Chris Hadfield has worn many hats in his career, including astronaut, engineer, fighter pilot, musician, and writer. Notably, he’s the first Canadian to venture into the great expanse of outer space and perform some serious extravehicular activities. Hadfield has a remarkable space resume, with two Space Shuttle missions under his belt, and he even took command of the International Space Station (ISS) at one point and chalked up a hefty six months living it up in orbit and tallying nearly 4,000 hours in the zero-gravity zone. Before his space adventures, he spent a solid 25 years serving in the Canadian Armed Forces, where he honed his skills as an Air Command fighter pilot.
Another thing Hadfield is good at is teaching potential space travellers about exploration to the stars in a MasterClass course. In this MasterClass, students will delve into the life of an astronaut, exploring the human impact of space travel and its profound effects on both an astronaut’s physical and mental well-being.
In his online science class, Hadfield teaches you about:
- Orbital mechanics
- Human survival in space
- Spaceship design
- The future of space travel
- Commanding the ISS
- The mind and body in space
- Applying space to Earth
Hadfield imparts his most profound insights drawn from his unforgettable experiences in space, reshaping our perspective on our future beyond Earth and igniting inspiration for the aspiring astronauts of tomorrow.
Here’s what he had to say during the short video:
“No astronaut launches for space with their fingers crossed. That’s not how we deal with risk. What I learned from 21 years as an astronaut is that the more you know, the less you fear.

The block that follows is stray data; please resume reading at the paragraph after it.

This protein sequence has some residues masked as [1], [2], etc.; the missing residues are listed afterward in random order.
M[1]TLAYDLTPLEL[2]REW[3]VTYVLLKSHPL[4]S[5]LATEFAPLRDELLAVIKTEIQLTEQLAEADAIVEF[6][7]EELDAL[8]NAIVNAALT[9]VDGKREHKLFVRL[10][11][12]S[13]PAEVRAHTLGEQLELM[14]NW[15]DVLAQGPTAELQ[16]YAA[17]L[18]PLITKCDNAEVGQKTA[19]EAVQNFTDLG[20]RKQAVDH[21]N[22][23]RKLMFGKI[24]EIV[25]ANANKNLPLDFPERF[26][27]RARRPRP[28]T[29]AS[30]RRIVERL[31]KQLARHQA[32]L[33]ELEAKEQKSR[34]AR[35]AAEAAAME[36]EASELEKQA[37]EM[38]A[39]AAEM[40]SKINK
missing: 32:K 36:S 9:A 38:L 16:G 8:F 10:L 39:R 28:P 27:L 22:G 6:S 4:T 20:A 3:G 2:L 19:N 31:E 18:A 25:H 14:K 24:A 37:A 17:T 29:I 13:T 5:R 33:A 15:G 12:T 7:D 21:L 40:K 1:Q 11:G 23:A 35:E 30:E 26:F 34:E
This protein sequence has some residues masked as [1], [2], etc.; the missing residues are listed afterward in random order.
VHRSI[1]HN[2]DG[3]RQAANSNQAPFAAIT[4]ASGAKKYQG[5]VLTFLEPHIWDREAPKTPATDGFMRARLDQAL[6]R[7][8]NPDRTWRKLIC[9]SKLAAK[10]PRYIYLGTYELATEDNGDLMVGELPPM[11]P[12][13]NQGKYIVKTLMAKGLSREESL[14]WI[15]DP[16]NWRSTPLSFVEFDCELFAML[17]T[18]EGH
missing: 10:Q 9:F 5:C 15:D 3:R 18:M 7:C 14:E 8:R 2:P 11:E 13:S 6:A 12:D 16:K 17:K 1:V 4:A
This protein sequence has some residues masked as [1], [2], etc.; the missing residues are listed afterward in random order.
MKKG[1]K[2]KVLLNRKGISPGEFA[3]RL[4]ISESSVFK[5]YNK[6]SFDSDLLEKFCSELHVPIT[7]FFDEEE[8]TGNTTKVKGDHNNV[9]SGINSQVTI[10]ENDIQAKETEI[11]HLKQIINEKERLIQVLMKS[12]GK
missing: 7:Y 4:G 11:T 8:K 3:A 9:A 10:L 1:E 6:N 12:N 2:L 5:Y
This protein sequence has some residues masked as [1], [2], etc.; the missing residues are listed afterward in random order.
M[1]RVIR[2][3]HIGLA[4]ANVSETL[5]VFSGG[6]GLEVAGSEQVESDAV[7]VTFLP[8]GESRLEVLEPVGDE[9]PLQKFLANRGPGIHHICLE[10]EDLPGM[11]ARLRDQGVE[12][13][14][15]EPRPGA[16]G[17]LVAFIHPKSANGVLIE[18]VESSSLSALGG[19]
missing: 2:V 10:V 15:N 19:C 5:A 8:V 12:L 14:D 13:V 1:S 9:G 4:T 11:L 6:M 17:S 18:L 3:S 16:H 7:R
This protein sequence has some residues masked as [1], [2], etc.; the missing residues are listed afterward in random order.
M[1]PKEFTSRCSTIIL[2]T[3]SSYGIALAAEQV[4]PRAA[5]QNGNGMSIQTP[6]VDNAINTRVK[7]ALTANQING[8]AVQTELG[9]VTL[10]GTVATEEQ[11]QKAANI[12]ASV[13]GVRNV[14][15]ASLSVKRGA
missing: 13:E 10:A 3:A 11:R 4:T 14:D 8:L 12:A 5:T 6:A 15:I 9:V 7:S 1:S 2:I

“When the clock hits zero, start focusing in thinking of nothing else but the moment that you’re in, study every system on a spaceship and then boil it down to what I call a one-pager. You’ve got to be able to solve your problems in one breath.
“You have to push your lungs forward through the drag of the atmosphere crushed into your chair, you’re like leaf and a hurricane. The reason is one half rho V squared s. Sixteen times the speed of sound as you accelerate harder and harder that light blue Florida sky starts to get darker and darker and then suddenly black and the engine shut off and you’re weightless. You start to unavoidably wonder: Are we alone in the universe or not?
“Our technology is just good enough now that some of you taking this masterclass are going to fly in space. Reusable rocket ships give us access to explore like we’ve never had before. It will be a great moment of introspection for humanity. If you’re the person who finds that one little fossilised flower on Mars.”
Featured image: Official photo of Canadian Space Agency astronaut Chris Hadfield prior to the launch of mission Expedition 34/35. Credit: Canadian Space Agency